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The Truth About Black Belts

When I sat down tonight to write my blog, I had already decided I wanted to write about being able to adapt and evolve with the changes the lockdown has brought...but honestly, I'm tired of writing, thinking, planning and talking about the lockdown...it's all anyone seems to be talking about at the moment and I for one, would like a break from it all.


So I thought I'd talk about a matter that's close to my own heart. I want to talk to you instead about the truth about belts, and explain to you my view and opinions on what it means to achieve a black belt.


Over the years, I've been asked countless times about belts and progression. I get it - it's exciting and motivating to know you are getting better and improving. It feels good to be rewarded and to have a new belt as physical proof of your skill.


When martial arts came to the West, many schools commercialised on their popularity and became 'black belt factories'. By holding gradings every three months or so, students would be able to get that buzz of leveling up and being awarded a new belt, while, of course, having to pay a fee to their school to participate. But practically, how much is it possible to learn in three months? Especially for those only training for one to two hours each week?


Gradings have always left me torn - I love getting my students together and celebrating their successes, but on the other hand I don't think progression should be something they should have to pay for. In addition, it is always a disappointment to those who have tried hard but do not achieve their next belt.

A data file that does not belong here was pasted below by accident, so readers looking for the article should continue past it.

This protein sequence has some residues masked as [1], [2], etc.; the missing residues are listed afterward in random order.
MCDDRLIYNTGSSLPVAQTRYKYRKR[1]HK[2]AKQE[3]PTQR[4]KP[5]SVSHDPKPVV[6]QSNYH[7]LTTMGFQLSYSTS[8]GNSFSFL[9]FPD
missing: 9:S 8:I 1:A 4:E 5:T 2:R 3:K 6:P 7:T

I've been teaching a long time, and as any teacher will know - everybody learns at their own speed. There are those that are 'naturals' and will pick things up very quickly, others that move along at a more steady pace, and others that have to work ten times as hard in order to grasp something their peer may have picked up very easily.


I believe as a teacher, you don't need a grading to decide who is ready for a belt and who's not. You should know your students, and you should have a good understanding of what they are and are not capable of.


Martial arts is a journey, and to me it's a way of life. It's not a hobby, it's not something that can be 'completed', and being awarded a black belt in any discipline within a year or two of training isn't, to me, something that reflects the dedication and skill required to hold that grade.


The way I prefer to award belts to my students, is during class without any prior notification. There is no pressure, there is no disappointment, embarrassment or feeling of failure and there is nothing to pay.


Of course, the belt you will be given by me when you are ready is the exact same belt you may be awarded by another school within a few short months of joining up. Their monetary value is exactly the same, the material is exactly the same, they may have even been purchased from the same supplier! But, what is different is the journey you took to get that belt. The value that belt has to you; when you hold that belt in your hands and understand that it represents your struggle as you tried to perfect a move months before finally succeeding, the nights you didn't feel like coming to class but did anyway, your determination to keep going when few others would. You have grown in ability and as a person. That's what that belt means.


If you have been awarded a belt by me, rest assured you earned it.



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